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Daily activities teach kids excellent lessons

By Bonnie Coblentz

MISSISSIPPI STATE -- Every day can be a day full of learning opportunities for children if parents and caregivers seize opportunities in the routine to teach lessons.

Micki Smith, area child and family development agent with the Mississippi State University Extension Service, said homes are filled with wonderful learning opportunities for children.

"Everyday routines such as bathing, dressing, meal preparation, eating, cleaning, sorting laundry and making beds can be rich learning experiences for kids," Smith said.

Bathing, brushing teeth and washing hands help children develop lifelong health and personal hygiene habits. They also teach the difference between clean and dirty.

Helping prepare meals by stirring, pouring and mixing teach a variety of lessons.

"Children often take food for granted," Smith said. "They may have no idea how it is prepared or where it comes from other than the supermarket. By helping you make a meal, children can learn vocabulary words, learn about ingredients and simple measurements, practice counting and learn the importance of following directions."

Learning to dress without help is a lesson in independence and personal accomplishment. Steps such as putting one leg at a time into pants and fastening buttons and zippers are unconscious activities for adults, but mastering them is a major milestone for children.

A 2-year-old can be given two choices of clothing to wear. Making choices helps children create a sense of independence. At 2, a child can sort laundry into piles of colors or whites. They can put towels into a clothes hamper, and even help fold. Smith said these chores have an educational benefit beyond their usefulness as a shared family duty.

"When your child learns to sort clothing by color or size, he is learning pre-math and pre-science skills," Smith said.

Dusting, sweeping and washing dishes build the small muscles in hands and can be vocabulary-builders as the child learns the names of furniture and dishes. A child can practice counting, color, and the concepts of left and right while setting the table.

Louise Davis, Extension professor of child and family development, said setting a table teaches other lessons as well.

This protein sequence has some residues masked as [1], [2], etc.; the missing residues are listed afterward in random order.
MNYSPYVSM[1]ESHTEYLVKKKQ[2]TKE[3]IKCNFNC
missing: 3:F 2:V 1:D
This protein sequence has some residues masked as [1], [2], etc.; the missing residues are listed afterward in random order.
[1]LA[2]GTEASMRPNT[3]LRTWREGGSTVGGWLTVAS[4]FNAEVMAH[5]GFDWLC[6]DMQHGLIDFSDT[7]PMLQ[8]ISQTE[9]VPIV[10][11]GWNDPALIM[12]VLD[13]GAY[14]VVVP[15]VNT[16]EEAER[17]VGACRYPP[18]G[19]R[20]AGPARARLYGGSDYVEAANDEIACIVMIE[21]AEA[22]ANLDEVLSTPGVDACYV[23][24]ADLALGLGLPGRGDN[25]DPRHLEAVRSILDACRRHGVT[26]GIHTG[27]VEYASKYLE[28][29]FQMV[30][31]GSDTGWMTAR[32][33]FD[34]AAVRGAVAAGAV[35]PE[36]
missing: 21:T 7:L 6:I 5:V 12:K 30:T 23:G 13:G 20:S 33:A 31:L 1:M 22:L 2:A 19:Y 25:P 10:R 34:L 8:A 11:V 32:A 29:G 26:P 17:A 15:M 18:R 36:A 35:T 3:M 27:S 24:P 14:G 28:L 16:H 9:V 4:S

"Placing the correct utensils on the table teaches one-to-one correspondence," Davis said. "Gradually as the child gets older, they can be given more difficult tasks to accomplish."

Putting toys away teaches children to take care of their belongings and respect things that belong to others. Labeling shelves to indicate where toys belong also teaches vocabulary words.

"The ideas for teaching your children though everyday routines are endless," Smith said. "Look for those teachable moments each day."

Davis said lessons abound outdoors. Age-appropriate yard work teaches responsibility and teamwork, and chores such as raking leaves or working in the garden help strengthen the large muscles in the legs and arms. Yard chores also give children the opportunity to learn about the changing seasons.

"Buy child-sized yard tools and allow them to work beside you in the yard or garden," Davis said. "Young children love to plant seeds and watch them grow. They also can be given the job of watering the plants."

Davis said children often learn best in unstructured settings.

"Giving children responsibilities that are age-appropriate helps create self-discipline within the child," Davis said. "Also, there is an ownership of being a responsible family member."

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Released: May 12, 2005
Contact: Dr. Louise Davis, (662) 325-3083

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